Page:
By Nate Tarbox
For many years those of us in the ready-mix concrete industry have complained and struggled to fill open delivery driver positions. As recently as 2017, almost one-half of ready-mix producers reported lost business due to the shortage of drivers. Over three quarters of our industry’s producers have been actively hiring drivers in recent years. We have the trucks but not the drivers.
Delivery professionals are the life blood of our business, representing over half of our employee population. They are not just critical to the role of driving, they handle customers, jobsites and are part of our manufacturing process. Sadly, even sign-on and referral bonuses are not enough to help the industry meet our hiring goals.
In that last 20 years of attending many industry functions, I cannot think of one instance when the conversation did not cover the driver shortage. The issues have always been the same, not enough qualified drivers, people do not want to work like they used too, etc. In addition, some industry professionals complain about existing drivers, noting that they are not safe, they do not want to work, or they do not understand what they are doing to our product.
As a longstanding issue facing the most important part of our business, it is embarrassing that, as an industry, we haven’t improved. Over the past few years, National Ready Mixed Concrete Association Driver Recruitment and Retention Survey results show that we have not made significant gains in hiring and keeping our delivery professionals. As an industry we need to ask why is this profession not appealing? More importantly, though, we need to ask ourselves a tough question: Are we a good employer? For many of us the answer will be uncomfortable.
We spend a lot of time and energy working to eliminate or limit driver interactions with the customer, the product and us. The theme is not helping to make the driver better at their profession but eliminating them. These themes and attitudes are a dangerous infection that manifests itself by minimizing the people that are our drivers, treating them as a commodity, or acting as if they are just part of an expense. We may think that it is confined to our offices and the parts of the business working to improve efficiency, but these attitudes and feelings rarely, if ever, are confined to offices. They do permeate throughout our organizations.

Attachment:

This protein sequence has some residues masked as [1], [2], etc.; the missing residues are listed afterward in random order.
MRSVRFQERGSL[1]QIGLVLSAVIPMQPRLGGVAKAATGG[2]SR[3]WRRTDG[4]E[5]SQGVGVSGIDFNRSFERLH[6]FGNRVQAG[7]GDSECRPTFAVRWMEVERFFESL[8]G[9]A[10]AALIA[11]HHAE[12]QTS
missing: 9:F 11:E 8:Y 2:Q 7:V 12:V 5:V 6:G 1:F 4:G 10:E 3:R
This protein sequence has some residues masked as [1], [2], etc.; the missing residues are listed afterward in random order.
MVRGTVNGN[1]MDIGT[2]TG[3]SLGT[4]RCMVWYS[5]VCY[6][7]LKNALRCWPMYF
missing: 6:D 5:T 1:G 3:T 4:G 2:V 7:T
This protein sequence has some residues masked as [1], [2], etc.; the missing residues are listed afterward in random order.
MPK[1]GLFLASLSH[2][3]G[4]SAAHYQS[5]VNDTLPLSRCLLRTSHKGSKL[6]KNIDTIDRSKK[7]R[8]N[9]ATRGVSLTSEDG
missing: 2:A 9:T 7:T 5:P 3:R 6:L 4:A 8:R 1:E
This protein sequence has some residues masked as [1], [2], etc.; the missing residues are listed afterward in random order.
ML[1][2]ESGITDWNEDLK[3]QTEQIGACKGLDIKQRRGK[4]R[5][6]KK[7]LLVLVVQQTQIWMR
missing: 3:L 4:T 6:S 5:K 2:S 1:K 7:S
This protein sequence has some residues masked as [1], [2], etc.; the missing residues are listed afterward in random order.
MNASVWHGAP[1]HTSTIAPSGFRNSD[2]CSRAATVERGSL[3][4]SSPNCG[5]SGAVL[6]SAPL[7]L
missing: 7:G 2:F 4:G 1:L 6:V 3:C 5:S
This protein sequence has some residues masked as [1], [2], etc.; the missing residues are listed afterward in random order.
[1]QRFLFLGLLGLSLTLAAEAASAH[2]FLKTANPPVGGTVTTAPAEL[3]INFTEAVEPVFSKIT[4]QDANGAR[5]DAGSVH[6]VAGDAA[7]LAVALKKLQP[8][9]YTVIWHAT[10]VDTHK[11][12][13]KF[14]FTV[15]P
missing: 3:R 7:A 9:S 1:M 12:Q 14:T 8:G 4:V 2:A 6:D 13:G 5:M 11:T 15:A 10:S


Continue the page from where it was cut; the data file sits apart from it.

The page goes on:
How do we change this? Why is it that people do not want to work for us? I would argue that there are plenty of quality people available for hire, and those people are rejecting us. We can try to cite statistics, population characteristics, even the character of our younger generations but we would be wrong and avoiding the real problem. Being a concrete delivery professional is simply not a job that people want. Behind that truth lies a simple fact: We are not serving as quality employers for the very people we need most.
It is imperative that we, the leaders in our companies, truly see our employees as individuals. We do not simply have a group of drivers; they are a group of people that each have their own dreams and aspirations, struggles and victories. Having a workplace based on respect is not enough. It is important that we know that about our people, and even more important that they know that we care, and care about more than their work product.
We have a decision to make. Do we lean into our employees, to our people, and value them, or do we complain that we cannot find enough of them? Those that value, celebrate and know our people do not have an employee shortage.
Nate Tarbox is the manager of Bay Ready Mix of Maryland, LLC. He joined the producer shortly after its 2015 acquisition by Ernest Maier Inc., a concrete, masonry and construction steel supplier in Bladensburg, Md. He has 20 years of experience in various concrete design and production capacities, is a student of positive leadership, and has completed Dare to Lead and Diversity Equity and Inclusion training. Bay Ready Mix is using new technology with empowered teams to have a positive impact on the society that is our customer.